Dallas Home Health Care Blog
Friday, April 24, 2015
Being an in-home caregiver for the elderly is one of the most stressful jobs on the planet. This is because aiding the elderly or people who are chronically ill puts so many demands on a person, both physically and mentally. Caring for the elderly can compromise the immune system. It can aggravate existing medical issues, like back pain or carpal tunnel. It can also tax our mental health.
There are ways that you can help an in-home caregiver, whether the person is a licensed aide or another family member. Giving a caregiver a helping hand, giving them time for themselves, or just asking what you can do to help can go a long way toward lowering their stress level and increasing their peace of mind.
1. Prevent Stress – In-home caregivers are so good at caring for other people that they often forget to care for themselves. A majority of them fail to keep their own medical appointments because they put their patients’ needs before their own. Making sure the caregiver follows a proper diet, gets enough sleep, and gets some free time can help prevent stress.
2. Meditation – If you are an in-home caregiver, then take a few moments to meditate. This could mean waking up fifteen minutes early and enjoying a cup of coffee on your back porch while the rest of your family sleeps. It will give you time to reflect on the previous days, and help you be more compassionate in the days ahead.
3. Exercise – Physical activity is not only good for the elderly, but also for in-home caregivers. After all, they need to stay in shape to keep up with the physical demands of their responsibilities. A short walk to check the mailbox with their patient can provide a much-needed dose of Vitamin D, and activities like chair yoga can be done even by wheelchair-bound patients.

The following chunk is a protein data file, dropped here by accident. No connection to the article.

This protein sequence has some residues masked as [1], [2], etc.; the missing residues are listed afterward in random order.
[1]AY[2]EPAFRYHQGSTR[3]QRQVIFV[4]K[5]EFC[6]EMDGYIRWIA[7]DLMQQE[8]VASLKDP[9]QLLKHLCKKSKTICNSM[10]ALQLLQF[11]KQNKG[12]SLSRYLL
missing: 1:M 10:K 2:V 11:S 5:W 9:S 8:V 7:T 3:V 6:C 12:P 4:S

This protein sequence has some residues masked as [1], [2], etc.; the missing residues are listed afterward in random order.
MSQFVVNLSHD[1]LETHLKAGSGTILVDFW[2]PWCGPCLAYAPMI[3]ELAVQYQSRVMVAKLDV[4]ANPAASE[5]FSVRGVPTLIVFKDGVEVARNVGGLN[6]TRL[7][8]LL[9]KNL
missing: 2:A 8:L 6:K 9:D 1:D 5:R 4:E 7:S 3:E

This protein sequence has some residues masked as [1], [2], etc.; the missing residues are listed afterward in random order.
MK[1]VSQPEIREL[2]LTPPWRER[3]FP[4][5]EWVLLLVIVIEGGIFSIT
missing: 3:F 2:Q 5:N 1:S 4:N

If you are a family member who provides in-home care to an elderly parent or grandparent, for example, then you know all too well the stress that goes along with these responsibilities. Caregivers go through cycles of stress and guilt. They feel stressed, which leads to feelings of guilt over feeling stressed. The feelings of guilt pile on more stress.
Fortunately there is an end in sight. If this sounds like your situation, consider getting help from a professional in-home caregiver. This person has the training and knowledge to give you a much-needed break to the emotional drain that stress and guilt create.
Even though caregivers are heroes, at the end of the day they are still human and have the same needs as everyone else. Taking steps to reduce stress is not selfish, but will provide benefits to both the caregiver as well as the person in their care.
Thursday, October 04, 2012
Nursing homes have been so associated with aging that many people don’t know the breadth of options available to them. As the Baby Boomers mature, the choice to ‘age in place’ has increased in popularity.
Most of us know about retirement communicates and nursing homes but things get a little fuzzy when it comes to what’s considered ‘Home Healthcare’.